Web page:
A recent study conducted by Yerkes Primate Research Center in Atlanta, which observed dominant and subordinate rhesus monkeys, found that stressed female monkeys ate more fat and sugar than those who weren't under stress. High-fat, high-caloric foods increase dopamine, serotonin, and endorphin levels—chemicals that cause good feelings—and researchers suspect that monkeys lower in the hierarchy cope with harassment from their superiors by binge eating. (ABC News)
What the commentators said
This may be true for monkeys, said John Tierney in the New York Times' TierneyLab blog, but "it would be simplistic to conclude that this is the grand explanation for higher rates of obesity among humans of lower socioeconomic status." Human beings "respond to stress and foods in complicated ways," with many factors that influence stress and and eating habits. So while the study shows a correlation between stress and binge-eating, it does not prove that stress causes obesity.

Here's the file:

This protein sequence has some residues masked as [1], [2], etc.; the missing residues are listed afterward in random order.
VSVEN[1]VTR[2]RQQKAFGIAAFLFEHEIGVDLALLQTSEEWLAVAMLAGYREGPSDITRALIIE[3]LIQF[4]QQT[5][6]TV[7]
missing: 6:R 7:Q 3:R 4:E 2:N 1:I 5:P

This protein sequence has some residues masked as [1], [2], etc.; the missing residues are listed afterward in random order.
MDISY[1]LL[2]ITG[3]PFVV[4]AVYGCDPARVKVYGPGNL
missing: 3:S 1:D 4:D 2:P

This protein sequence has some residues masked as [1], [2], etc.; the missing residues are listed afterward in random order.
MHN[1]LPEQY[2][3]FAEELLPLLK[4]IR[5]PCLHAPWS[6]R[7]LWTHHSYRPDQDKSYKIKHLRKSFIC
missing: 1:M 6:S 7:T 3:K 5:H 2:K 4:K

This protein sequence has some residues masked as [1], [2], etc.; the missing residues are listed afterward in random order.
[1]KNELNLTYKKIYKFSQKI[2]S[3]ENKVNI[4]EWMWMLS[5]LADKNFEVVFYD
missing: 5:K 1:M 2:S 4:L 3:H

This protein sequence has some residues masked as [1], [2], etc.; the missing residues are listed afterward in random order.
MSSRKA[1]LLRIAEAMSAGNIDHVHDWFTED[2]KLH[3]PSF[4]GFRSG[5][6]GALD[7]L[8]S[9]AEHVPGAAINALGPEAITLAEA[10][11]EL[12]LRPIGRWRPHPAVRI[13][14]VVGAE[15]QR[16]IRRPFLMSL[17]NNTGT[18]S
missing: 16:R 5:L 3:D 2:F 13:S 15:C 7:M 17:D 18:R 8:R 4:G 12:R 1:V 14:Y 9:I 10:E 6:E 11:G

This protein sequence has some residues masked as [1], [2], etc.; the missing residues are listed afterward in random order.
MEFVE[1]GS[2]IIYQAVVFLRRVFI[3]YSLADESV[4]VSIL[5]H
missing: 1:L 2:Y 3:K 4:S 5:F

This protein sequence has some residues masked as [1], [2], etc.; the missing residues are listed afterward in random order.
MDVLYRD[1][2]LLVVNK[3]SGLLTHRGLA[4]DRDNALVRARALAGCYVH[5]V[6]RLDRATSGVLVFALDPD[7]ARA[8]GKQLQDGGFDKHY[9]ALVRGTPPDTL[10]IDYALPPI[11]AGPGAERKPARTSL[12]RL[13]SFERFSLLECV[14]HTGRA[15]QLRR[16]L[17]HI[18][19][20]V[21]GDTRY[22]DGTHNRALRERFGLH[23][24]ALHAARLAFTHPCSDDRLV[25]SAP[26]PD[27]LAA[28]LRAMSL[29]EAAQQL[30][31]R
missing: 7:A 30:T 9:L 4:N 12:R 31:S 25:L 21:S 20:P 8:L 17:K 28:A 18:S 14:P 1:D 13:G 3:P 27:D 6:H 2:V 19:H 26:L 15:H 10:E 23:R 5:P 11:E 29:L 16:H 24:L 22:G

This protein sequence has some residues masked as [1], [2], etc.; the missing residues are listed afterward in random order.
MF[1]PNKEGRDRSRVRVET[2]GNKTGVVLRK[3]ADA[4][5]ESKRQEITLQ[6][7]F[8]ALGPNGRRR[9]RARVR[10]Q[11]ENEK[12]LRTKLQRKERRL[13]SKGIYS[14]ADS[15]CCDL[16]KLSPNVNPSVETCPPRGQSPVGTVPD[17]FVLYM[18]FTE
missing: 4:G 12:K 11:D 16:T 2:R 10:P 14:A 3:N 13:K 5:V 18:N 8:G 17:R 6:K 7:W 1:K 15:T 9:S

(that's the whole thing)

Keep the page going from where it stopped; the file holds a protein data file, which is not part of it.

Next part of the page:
But there already is evidence that links status and obesity in humans, said Kate Lunau in Macleans' What the Health? blog. The Whitehall study, in the 1980s, found that low-status British civil servants are more prone to obesity and other health conditions.
Either way, said the blog Neuroanthropology, the stress-binging pattern is part of a larger, more dynamic system of external and internal forces. The "cultural mandates of beauty," the "evolution of self control," and the reinforcing cycle of stress and dopamine all "facilitate the restraint and binge dynamic." Rhesus monkeys don't have the "emotional baggage" that humans do. "We humans can internalize our mix of ideals and status, and that then plays into our overall brain function, behavior, and sense of self."
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